Lola Rolls
Advice on Life from a Former Sideshow Fat Lady

Plus-sized Dating

Posted By on Friday, October 4th, 2019

Dear Lola,
A few months ago, one of my friend’s girlfriends, let’s call her Sally, asked if I would be interested in going on a blind date with someone she knew. Since Sally is very good looking and a general catch, I figured her friend would be too. And the blind date, let’s call her Annie, was very smart and funny, just like Sally said, and even sort of attractive in her own way. However, Sally forgot to mention that Annie is significantly overweight. Annie and I have actually been out a few times because we’ve double dated with Sally and my friend. We’ve also gone together to a couple of movies and events that we were both really interested in. Annie and I are at the point now where I need to tell her that I don’t see us being together as a couple. My question is: what is the best way to go about it? Do I tell her that I’m just not attracted to her because of her weight? I believe in being honest, but would she appreciate hearing the truth?
–To Tell the Truth

 

Dear To Tell the Truth,

Well, that’s good news that you believe in being honest. To answer your question about whether Annie would appreciate hearing the truth, I suppose that depends on which truth you plan on telling her. Are you going to explain how your limited mental and emotional capacities prevent you from having romantic or sexual feelings for anyone who is not in strict compliance with physical beauty standards not of your own making? You might argue in response that you can’t help it that you’re not attracted to Annie, or maybe that desire is some autonomous beast that cannot be directed or cajoled. For that to be true though, we would have to accept as a complete coincidence how completely your predilections dovetail with societal expectations.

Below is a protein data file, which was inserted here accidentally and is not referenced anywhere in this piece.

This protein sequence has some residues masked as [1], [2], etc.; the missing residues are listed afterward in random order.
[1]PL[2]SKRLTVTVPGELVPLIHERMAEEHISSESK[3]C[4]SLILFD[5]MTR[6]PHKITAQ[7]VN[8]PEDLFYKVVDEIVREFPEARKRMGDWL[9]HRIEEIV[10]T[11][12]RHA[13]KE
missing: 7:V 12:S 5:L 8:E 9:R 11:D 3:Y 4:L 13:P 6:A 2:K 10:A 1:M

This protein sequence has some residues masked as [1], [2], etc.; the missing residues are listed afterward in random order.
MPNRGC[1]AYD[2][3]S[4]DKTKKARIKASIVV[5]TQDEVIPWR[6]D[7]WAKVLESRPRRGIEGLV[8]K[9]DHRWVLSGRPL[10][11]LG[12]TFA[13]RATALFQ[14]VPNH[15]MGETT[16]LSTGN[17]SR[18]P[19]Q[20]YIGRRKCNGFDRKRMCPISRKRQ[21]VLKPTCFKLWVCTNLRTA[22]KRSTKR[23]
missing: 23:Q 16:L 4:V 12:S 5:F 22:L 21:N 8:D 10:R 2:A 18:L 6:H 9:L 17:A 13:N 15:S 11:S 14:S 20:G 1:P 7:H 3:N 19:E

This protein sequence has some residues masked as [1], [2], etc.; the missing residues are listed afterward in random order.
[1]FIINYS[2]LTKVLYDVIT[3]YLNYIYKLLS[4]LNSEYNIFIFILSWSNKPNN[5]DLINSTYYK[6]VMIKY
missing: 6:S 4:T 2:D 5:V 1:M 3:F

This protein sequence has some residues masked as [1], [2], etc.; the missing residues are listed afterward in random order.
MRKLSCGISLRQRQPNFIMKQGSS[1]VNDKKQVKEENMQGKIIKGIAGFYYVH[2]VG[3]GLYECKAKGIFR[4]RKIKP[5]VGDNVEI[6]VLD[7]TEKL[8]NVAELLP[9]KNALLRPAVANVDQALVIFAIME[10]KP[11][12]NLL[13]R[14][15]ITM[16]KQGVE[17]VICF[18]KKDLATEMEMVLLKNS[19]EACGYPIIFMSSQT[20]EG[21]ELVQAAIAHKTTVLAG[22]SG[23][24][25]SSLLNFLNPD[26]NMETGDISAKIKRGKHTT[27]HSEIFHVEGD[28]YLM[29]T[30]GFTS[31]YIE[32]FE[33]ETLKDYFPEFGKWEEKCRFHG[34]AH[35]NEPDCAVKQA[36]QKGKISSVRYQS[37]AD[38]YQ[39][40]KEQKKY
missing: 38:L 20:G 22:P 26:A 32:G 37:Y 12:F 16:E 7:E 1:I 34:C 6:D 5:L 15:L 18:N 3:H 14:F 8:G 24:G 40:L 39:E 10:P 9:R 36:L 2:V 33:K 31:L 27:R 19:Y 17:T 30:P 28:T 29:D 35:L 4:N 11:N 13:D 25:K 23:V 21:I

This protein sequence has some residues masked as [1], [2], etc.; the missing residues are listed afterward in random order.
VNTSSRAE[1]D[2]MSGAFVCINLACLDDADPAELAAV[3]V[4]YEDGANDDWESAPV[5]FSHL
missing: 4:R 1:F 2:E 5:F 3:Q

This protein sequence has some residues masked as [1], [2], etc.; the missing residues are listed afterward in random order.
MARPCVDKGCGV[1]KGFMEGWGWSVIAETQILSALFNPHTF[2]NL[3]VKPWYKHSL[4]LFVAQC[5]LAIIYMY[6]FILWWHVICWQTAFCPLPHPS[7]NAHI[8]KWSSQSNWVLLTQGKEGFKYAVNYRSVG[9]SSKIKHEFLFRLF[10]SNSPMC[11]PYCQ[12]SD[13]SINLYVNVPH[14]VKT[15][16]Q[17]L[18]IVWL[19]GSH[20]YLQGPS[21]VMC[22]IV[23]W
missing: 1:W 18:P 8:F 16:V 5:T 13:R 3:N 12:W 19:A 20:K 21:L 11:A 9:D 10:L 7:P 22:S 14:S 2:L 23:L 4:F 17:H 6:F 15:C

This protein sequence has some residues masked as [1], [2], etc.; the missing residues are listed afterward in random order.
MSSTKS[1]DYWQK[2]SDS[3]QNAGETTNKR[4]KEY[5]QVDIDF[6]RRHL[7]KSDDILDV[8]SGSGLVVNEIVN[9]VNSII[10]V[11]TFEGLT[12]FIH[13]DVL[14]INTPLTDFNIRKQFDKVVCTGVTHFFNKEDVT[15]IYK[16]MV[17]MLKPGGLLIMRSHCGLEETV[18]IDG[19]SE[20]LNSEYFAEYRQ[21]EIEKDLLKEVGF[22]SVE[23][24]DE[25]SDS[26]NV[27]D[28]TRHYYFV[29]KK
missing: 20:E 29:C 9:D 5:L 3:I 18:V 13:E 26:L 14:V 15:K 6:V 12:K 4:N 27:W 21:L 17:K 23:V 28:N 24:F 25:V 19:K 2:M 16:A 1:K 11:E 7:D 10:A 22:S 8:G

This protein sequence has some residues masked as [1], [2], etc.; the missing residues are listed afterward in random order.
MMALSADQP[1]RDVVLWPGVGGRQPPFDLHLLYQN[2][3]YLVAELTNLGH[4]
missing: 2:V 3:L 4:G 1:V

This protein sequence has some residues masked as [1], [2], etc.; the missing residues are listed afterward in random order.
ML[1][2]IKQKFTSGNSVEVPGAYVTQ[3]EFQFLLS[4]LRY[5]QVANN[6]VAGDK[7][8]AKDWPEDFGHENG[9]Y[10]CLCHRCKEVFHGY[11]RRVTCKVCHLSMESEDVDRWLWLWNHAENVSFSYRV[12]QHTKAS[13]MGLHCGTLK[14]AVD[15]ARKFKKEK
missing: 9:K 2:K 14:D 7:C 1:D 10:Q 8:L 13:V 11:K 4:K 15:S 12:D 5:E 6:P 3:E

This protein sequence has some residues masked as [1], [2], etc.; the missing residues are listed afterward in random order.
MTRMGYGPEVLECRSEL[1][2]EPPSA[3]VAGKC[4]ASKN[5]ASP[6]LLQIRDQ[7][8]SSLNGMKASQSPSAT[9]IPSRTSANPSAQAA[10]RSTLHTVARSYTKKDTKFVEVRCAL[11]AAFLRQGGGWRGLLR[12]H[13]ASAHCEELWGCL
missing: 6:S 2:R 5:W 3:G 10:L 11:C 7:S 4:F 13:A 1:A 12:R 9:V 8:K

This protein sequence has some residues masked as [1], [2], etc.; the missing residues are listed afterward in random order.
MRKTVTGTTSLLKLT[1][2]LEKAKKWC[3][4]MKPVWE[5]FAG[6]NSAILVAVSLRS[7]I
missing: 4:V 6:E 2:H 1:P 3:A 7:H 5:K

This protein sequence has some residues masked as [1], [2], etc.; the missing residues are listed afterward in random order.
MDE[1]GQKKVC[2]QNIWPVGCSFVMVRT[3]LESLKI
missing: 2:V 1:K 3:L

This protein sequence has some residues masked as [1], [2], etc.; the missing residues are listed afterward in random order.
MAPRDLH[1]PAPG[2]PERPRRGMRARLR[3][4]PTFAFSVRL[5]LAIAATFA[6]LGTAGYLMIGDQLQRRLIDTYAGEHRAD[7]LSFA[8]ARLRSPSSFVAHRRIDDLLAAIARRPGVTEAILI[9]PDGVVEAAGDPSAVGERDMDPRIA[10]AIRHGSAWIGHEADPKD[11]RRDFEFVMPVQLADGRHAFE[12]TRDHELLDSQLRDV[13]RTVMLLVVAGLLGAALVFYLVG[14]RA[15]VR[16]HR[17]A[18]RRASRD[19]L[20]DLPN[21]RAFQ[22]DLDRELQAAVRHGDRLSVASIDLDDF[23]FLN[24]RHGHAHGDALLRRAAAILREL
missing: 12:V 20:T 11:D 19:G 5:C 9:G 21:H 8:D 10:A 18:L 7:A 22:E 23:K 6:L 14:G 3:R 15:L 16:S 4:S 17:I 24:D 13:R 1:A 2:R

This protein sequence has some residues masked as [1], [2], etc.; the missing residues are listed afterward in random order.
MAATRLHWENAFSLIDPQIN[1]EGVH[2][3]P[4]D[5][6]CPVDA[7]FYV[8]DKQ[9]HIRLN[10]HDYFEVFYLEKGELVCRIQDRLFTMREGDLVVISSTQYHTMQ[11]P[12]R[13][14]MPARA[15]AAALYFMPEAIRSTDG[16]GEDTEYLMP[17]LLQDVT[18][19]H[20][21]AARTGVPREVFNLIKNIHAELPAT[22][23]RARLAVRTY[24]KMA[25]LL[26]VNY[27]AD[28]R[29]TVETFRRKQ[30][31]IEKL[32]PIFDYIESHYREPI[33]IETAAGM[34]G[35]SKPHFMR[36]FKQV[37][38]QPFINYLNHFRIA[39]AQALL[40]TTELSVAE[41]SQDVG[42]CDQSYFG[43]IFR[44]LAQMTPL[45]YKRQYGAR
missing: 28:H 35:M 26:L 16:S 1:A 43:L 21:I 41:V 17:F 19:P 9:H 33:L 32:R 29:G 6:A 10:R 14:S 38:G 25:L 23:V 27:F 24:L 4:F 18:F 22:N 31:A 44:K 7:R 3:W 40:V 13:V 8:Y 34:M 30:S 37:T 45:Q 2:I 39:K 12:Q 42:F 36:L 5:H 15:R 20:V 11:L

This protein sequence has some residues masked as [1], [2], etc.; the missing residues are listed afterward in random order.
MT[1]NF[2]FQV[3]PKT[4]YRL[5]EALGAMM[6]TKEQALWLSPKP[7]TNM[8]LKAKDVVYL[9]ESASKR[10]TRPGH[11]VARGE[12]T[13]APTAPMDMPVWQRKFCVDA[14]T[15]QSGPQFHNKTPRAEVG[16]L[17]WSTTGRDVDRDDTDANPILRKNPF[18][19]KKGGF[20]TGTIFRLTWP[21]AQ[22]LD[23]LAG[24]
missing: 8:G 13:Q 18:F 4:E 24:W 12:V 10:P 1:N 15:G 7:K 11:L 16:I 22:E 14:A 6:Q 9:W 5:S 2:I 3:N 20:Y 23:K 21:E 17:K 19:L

To be clear, I’m not advocating that you continue this relationship. Forcing yourself to date someone when you have no interest in doing so wouldn’t benefit you any more than it would be good for Annie to be with someone who feels he is doing her a favor by loving her. While I encourage you in the long run to examine your biases and contemplate the myriad forms of beauty, in the meanwhile, I advise you to end things with this smart, funny, attractive woman. Tell her simply that you’re not a good fit for each other. That’s also the truth.

   
Barbara Boehm Miller
Fiction Writer and Creator of the Character, Lola Rolls

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